Getting in the boat with Jesus and “going across to the other side” is no small task.  Because if we had our way, we’d rather stay on this side of things, thank you very much.  We’d rather a pandemic not turn every single routine of our lives upside down and inside out.  We’d much prefer not to be thrust into the chaotic swirl of difficult conversations over political ideologies or systemic racism or climate change.  What’s the saying we have – ignorance is bliss?  We much prefer this side, because at least here we know what’s going on, at least here we have an inkling of what to expect.

But Jesus doesn’t give us that choice.  Let us go across to the other side. He’s not asking. And he’s not giving us a lot of time to think about it, either  Let’s go, right now.  He knows us well.  He knows we’d think about it forever if we could.

How easy it is to stay in our comfort zones; to default to our pet theologies; to remain in what is known, even when that which is known is ultimately unsustainable.  We would rather ignore the desperate need for change than make the change happen.  And here’s the problem, as if there is only one, with Jesus. Jesus seems rather uninterested with letting us live on one side of the lake for too long. So he takes us to the other side. And getting to the other side is never an easy trip, nor should we expect it to be.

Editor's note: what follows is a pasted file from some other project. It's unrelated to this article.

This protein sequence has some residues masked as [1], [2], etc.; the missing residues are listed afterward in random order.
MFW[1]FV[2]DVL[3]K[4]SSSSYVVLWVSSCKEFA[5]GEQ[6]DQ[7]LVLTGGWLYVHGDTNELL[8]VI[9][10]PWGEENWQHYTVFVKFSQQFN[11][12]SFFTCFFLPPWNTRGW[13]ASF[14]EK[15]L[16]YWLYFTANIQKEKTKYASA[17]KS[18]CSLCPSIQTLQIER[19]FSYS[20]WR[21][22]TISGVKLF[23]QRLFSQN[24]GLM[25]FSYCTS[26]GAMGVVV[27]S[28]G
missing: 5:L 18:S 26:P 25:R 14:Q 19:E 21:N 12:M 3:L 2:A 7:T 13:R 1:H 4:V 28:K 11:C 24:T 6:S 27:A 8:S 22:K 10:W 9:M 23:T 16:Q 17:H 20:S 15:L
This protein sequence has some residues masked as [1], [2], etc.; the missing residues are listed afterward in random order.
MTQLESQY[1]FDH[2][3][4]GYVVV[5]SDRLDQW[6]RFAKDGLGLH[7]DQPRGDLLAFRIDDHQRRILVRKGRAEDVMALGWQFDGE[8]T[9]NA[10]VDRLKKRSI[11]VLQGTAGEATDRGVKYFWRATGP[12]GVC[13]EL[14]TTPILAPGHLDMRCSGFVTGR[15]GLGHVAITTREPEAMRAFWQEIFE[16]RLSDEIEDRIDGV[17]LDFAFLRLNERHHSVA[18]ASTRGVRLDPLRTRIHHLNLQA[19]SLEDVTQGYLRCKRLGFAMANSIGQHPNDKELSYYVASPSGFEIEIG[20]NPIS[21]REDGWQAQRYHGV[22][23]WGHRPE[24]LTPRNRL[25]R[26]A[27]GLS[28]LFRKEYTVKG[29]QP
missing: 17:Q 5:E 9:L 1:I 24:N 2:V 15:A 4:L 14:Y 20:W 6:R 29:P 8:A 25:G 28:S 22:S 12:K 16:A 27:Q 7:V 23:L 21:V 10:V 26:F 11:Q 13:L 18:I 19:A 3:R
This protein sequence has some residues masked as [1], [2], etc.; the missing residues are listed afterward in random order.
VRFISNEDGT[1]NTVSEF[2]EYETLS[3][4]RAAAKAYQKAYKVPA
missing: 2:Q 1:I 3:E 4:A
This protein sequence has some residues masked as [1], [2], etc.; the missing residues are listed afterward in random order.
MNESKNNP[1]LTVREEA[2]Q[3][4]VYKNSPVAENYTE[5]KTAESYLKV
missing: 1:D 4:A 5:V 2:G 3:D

When we over-sentimentalize or spiritualize this story, when we make the focus the storm or the miracle, we end up overlooking the most obvious thing of all.  As noted commentator Karoline Lewis puts it, The hardest part is getting into the boat. You just have to get in the darn boat.[2]

And so today, friends, I ask a question that only you have the answer for.  You may be well aware what the answer is, or you may not know that you have it.  But you do, the answer is in you, if you dare enough to ask the question and look deep enough to see the answer.  And that question is: what makes stepping into the boat hard for you?  What change are you most frightened of?  What’s the worst thing that could be waiting for you on the other side?  And as you make that trip there, what storms might come out of nowhere; what wondrous miracles might still freak you out?

Whatever answers you find, never forget this foundational truth: Jesus is there.  He is there inviting you to get in the boat, he is there when the storm inevitably comes, he is there in the aftermath of it all, and he is there when you finally do get to the other side.  Jesus is there the whole time, because that is the promise he has made, because that is who he is for each and every one of us.  Our ship’s captain. Our tour guide. Our storm-calmer. Our deckhand.  Our savior.

Knowing that, people of God, just get in the boat.

In the name of the Creator, Redeemer, and Sustainer, thanks be to God – and may all of God’s people say, AMEN!


* Because sermons are meant to be preached and are therefore prepared with the emphasis on verbal presentation, the written accounts occasionally stray from proper grammar and punctuation.